Thursday, August 4, 2011

The Bridge Between Firefly and Serenity, Serenity: Those Left Behind Is A Worthwhile Journey!

The Good: Decent writing, Some real nice panels, Cover art gallery
The Bad: Some of the artwork isn't great
The Basics: In between the television series Firefly and the big-screen Serenity, are the events of Serenity: Those Left Behind which allows fans one more opportunity to enjoy Joss Whedon's universe.

One of the problems with Joss Whedon's creations are that they tend to be dense, layered. This works very well for a television show (Angel's serialization in the third and fourth season helped make the show as great as it was), but poorly for a cinematic adventure. So, when Whedon's Firefly (reviewed here!) was canceled and he won the right to produce the film Serenity (reviewed here!) one of the serious problems with the endeavor was that Serenity had so many plot lines and character threads to try to wrap up. Fortunately for fans of the series, Joss Whedon created a bridge between Firefly and Serenity, a series of comics that were assembled in the trade paperback Serenity: Those Left Behind.

The crew of Serenity, led by Malcolm Reynolds, is in one of its standard bad places. When a bank job goes awry, while Shepherd Book distracts the townspeople of the planet the crew is robbing, the intrepid crew finds themselves once more on the run, low on funds and fuel. As they seek more work from Badger, an enemy from Mal's past allies himself with the blue-gloved agents who are hunting River and Simon Tam.

And the resolution to that conflict leads to the character choices that establish where the crew of Serenity begin the film. This is a smart bridge between the television series and the movie, filling in the important gap between the two. Essentially, this answers the three big questions from the outset of Serenity: Why did Book leave, when did Anara get dropped off and why did the Alliance hire bounty hunters to go after River and Simon when they had the blue-gloved men?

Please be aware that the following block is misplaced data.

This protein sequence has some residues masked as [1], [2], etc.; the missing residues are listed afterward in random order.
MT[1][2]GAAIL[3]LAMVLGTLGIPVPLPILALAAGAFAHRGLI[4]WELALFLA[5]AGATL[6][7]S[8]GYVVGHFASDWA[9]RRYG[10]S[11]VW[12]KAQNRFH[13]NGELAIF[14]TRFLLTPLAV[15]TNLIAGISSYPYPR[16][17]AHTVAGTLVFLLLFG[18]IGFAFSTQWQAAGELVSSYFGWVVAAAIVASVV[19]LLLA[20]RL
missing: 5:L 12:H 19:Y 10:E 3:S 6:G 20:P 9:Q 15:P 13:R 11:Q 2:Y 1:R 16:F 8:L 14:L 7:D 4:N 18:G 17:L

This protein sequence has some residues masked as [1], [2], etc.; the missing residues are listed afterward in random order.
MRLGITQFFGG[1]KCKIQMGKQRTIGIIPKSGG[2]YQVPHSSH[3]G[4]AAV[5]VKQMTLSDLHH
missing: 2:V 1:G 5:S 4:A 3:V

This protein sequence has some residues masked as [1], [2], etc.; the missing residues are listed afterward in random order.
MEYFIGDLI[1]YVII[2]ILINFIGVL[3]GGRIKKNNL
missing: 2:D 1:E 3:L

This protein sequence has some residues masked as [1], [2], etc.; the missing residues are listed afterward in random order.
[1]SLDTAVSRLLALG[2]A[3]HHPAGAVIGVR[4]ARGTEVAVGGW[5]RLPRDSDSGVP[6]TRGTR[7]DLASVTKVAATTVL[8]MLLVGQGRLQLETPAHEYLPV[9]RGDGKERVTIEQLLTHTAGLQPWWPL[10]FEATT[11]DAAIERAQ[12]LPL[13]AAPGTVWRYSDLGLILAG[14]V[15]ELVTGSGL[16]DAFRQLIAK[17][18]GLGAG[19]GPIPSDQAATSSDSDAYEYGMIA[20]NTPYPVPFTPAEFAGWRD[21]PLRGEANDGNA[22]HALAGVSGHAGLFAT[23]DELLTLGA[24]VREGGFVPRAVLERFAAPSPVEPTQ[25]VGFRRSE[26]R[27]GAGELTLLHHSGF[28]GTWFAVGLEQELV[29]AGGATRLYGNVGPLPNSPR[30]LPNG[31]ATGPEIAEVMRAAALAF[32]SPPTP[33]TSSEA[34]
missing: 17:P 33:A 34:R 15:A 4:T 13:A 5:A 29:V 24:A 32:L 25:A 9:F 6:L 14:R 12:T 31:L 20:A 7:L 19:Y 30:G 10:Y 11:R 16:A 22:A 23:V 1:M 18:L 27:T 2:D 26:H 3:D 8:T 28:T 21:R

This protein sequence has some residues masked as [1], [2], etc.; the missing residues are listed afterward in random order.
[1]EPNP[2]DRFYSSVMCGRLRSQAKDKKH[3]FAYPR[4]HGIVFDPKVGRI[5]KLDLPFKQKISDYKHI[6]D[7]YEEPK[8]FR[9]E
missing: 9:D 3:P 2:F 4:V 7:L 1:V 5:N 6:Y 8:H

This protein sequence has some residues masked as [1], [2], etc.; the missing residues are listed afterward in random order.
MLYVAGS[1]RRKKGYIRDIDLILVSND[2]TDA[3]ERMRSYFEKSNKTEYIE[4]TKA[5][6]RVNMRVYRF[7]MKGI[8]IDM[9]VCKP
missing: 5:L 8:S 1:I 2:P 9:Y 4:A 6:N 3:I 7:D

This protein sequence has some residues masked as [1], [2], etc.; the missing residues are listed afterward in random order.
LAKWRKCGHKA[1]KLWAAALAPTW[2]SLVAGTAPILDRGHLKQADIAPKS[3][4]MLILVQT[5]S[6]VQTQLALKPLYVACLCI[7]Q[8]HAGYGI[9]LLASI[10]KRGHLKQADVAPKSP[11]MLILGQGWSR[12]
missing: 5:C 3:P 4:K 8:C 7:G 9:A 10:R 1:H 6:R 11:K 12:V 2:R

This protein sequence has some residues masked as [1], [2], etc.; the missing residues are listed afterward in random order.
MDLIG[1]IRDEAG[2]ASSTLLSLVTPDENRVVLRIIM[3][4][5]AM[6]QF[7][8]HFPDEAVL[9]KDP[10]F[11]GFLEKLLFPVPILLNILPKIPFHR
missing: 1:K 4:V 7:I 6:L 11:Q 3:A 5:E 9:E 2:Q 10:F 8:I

The nice thing about Serenity: Those Left Behind is that because it is written by Joss Whedon and Brett Matthews, the characters all sound like they should. The dialogue reads just like an episode of Firefly. There is not a moment in the trade paperback where the reader feels "[X character] would never say that" or "X does not sound like that." Instead, it's very easy to read this graphic novel with the voices and timing of the actors resonating in the mind of the reader. The writing is crisp and the dialogue reads as correct for the characters and universe created in Firefly.

Moreover, the action in the book is as realistic as it was in the television series. There are no leaps here that use the conceits of comic books. No one suddenly develops special powers or abilities that were not indicated in the show. Instead, this feels very much like the series. And it's a decent story. It satisfies the reader and fan of Firefly.

The only real drawback is some of the artwork. Dark Horse kindly included the covers to the three comic books that this work anthologizes, but both the cover art and the interior art in some cases leaves much to be desired. So, for example, the cover with River is just plain terrible, looking nothing like her. Inside the trade paperback, there are panels that are amazing, like the panel showing Serenity engaging its engines (there are no page numbers, but it's near the end - this was always an awesome effect on screen). But then there are some real duds, like the frames introducing Wash into the story.

I suppose that's standard with comic books, but it's still disappointing to see.

Because this is an anthology of only three comic books, there is not much more to say on Serenity: Those Left Behind without giving everything away. That ought never to be done. On the balance, this is essential for those who are fans of the series, but easily overlooked by those who have never seen Firefly or Serenity.

For other graphic novels that tie-in with films, please check out my reviews of:
Star Trek: Countdown
Transformers: Dark Of The Moon - Foundation
The A-Team: War Stories


For other book reviews, please be sure to visit my index page on the subject by clicking here!

© 2011, 2007 W.L. Swarts. May not be reprinted without permission.
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